*Section 504 is the part of the Rehabilitation Act of 1973 that guarantees specific rights in federally funded programs and activities to people who qualify as disabled. Section 504 states: "No otherwise qualified individual with a disability in the United States... shall, solely by reason of her or his disability, be excluded from the participation in, be denied the benefits of, or be subjected to discrimination under any program or activity receiving Federal financial assistance..." Section 504 is enforced by the Office for Civil Rights (OCR). OCR can be contacted by calling (303) 844-5695. The School District is responsible for the implementation of Section 504. For more information contact the Section 504/ADA Coordinator for your District.
Under Section 504, a grievance may be filed with the School District or a complaint may be filed with the U.S. Department of Education Office for Civil Rights. For more information on Section 504, click on the links below to access the U.S. Department of Education Office for Civil Rights.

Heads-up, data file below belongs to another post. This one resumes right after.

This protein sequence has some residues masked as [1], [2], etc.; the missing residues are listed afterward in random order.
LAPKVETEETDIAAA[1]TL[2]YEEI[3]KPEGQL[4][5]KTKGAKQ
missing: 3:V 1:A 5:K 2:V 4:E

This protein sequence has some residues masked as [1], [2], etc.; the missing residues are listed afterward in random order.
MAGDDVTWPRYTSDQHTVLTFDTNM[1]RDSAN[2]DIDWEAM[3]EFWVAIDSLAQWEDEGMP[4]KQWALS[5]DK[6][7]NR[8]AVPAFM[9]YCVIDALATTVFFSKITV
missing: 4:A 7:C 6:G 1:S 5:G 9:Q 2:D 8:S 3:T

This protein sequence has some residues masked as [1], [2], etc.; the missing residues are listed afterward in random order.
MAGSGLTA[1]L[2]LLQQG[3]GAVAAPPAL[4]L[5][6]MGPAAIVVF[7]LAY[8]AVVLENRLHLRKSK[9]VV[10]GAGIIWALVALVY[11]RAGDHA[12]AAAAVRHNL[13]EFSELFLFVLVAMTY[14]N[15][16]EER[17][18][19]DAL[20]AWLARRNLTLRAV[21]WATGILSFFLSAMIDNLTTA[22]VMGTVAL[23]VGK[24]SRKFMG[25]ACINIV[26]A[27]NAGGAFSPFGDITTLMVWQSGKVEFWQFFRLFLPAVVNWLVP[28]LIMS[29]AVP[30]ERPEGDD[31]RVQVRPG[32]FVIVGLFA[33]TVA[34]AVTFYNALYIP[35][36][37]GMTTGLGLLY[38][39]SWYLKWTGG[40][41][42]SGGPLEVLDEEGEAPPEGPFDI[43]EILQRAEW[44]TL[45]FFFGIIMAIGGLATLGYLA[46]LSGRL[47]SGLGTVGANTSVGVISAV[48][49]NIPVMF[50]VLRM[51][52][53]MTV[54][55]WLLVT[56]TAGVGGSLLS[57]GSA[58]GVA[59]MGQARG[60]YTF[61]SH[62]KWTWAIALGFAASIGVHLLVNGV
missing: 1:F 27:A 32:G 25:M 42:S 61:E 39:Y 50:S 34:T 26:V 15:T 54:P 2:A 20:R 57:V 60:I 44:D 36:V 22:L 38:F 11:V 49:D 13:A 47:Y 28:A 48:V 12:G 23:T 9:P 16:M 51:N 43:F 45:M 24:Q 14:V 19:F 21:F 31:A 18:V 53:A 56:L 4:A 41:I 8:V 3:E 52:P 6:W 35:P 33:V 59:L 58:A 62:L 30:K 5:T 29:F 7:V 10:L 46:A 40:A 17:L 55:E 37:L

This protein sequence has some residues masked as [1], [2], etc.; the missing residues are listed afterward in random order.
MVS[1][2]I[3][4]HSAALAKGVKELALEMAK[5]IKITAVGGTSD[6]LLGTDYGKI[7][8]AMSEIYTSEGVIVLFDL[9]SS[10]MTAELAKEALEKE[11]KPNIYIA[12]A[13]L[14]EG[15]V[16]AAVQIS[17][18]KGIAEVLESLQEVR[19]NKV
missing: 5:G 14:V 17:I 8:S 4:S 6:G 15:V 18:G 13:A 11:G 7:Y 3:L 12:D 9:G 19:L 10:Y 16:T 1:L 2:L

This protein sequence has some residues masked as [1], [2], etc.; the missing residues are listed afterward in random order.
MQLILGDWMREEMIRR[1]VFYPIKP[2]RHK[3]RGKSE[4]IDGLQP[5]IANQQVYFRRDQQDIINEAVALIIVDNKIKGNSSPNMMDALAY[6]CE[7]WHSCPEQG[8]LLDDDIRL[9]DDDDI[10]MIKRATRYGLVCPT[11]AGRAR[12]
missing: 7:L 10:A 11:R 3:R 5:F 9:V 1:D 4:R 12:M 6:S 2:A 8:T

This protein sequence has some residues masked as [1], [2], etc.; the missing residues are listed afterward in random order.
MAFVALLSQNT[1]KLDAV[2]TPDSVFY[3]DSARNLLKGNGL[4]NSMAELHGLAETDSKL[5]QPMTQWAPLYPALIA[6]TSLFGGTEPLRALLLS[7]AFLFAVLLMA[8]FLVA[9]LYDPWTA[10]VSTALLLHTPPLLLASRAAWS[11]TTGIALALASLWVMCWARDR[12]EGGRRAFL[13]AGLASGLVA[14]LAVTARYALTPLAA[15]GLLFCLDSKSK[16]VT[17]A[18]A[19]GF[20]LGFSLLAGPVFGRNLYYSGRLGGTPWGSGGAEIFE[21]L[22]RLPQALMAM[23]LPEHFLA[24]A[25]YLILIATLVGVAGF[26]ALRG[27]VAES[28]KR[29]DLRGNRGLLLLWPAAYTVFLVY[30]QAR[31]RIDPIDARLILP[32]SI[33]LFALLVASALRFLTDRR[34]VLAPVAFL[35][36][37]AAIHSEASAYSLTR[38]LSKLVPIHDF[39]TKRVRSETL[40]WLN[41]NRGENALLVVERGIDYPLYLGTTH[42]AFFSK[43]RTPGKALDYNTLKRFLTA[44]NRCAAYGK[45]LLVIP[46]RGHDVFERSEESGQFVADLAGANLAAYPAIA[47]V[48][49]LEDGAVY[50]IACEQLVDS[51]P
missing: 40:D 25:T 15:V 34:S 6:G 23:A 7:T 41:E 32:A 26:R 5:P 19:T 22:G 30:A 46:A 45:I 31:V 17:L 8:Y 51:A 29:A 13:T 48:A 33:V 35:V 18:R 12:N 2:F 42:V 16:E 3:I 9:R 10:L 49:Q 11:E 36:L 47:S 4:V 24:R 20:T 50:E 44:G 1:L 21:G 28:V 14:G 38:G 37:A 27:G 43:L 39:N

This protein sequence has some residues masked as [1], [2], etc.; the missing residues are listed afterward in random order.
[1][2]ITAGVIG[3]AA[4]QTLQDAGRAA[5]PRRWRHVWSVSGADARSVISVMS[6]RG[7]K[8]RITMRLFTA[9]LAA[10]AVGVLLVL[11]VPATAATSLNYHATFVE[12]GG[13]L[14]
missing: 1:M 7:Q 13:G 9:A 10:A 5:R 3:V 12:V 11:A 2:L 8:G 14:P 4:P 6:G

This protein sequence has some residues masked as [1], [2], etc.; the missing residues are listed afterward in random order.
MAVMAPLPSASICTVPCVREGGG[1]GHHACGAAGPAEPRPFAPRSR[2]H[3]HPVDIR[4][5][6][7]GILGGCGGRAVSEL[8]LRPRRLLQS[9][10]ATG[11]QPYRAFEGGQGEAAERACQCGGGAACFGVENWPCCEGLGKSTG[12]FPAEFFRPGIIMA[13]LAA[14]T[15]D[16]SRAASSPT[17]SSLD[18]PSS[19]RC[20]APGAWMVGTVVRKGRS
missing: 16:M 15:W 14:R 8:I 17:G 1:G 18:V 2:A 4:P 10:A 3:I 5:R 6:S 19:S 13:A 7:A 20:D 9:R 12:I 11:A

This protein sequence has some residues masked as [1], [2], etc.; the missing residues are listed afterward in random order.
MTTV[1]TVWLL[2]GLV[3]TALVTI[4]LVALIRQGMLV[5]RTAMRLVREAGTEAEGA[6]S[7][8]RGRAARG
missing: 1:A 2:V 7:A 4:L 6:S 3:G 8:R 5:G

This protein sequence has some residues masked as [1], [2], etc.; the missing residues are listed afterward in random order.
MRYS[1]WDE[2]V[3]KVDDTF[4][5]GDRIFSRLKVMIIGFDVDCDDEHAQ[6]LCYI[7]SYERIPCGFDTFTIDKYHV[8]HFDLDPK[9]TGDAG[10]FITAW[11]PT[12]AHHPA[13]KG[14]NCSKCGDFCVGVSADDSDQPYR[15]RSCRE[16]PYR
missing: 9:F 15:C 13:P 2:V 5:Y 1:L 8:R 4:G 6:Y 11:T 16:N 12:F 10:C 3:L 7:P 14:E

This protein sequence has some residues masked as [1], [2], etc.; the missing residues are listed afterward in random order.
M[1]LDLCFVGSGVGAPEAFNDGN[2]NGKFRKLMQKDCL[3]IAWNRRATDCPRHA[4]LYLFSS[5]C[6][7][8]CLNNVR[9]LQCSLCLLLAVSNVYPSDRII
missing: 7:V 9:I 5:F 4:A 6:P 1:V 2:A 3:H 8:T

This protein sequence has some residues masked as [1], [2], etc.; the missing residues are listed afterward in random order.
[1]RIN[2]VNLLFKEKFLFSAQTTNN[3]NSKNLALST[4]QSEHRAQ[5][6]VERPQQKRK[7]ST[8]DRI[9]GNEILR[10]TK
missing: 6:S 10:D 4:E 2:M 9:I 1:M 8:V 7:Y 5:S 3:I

American School Counselor Association. (2003b). The ASCA national Model: A framework for school counseling programs. Professional School Counseling, 6, 165-168.
American School Counselor Association. (2005a). The ASCA national Model: A framework for school counseling programs (2nd ed.). Alexandria, VA: Author.
Campbell, C., & Dahir, C. (1997). The national standards for school counseling programs. Alexandria, VA: American School Counselor Association.
Colorado Department of Education, (2009). Improving Academic Achievement, The Exceptional Student Leadership Unit. Section 504. Retrieved from http://www.cde.state.co.us/cdesped/504Info.asp
Daniels, J, (2010). Lessons from Columbine. , Morgantown, WV: West Virginia University.
Erford, B. (2011). Transforming the school counseling profession (3rd ed.). Upper Saddle, NJ: Pearson Education, Inc.
O’Grady, K. (2011). Leading the Way: Randy A. McPherson, the 2011 School Counselor of the Year, shows the students of Memphis, Tenn., how to meet the future head on. School Counselor, 48, 11-17.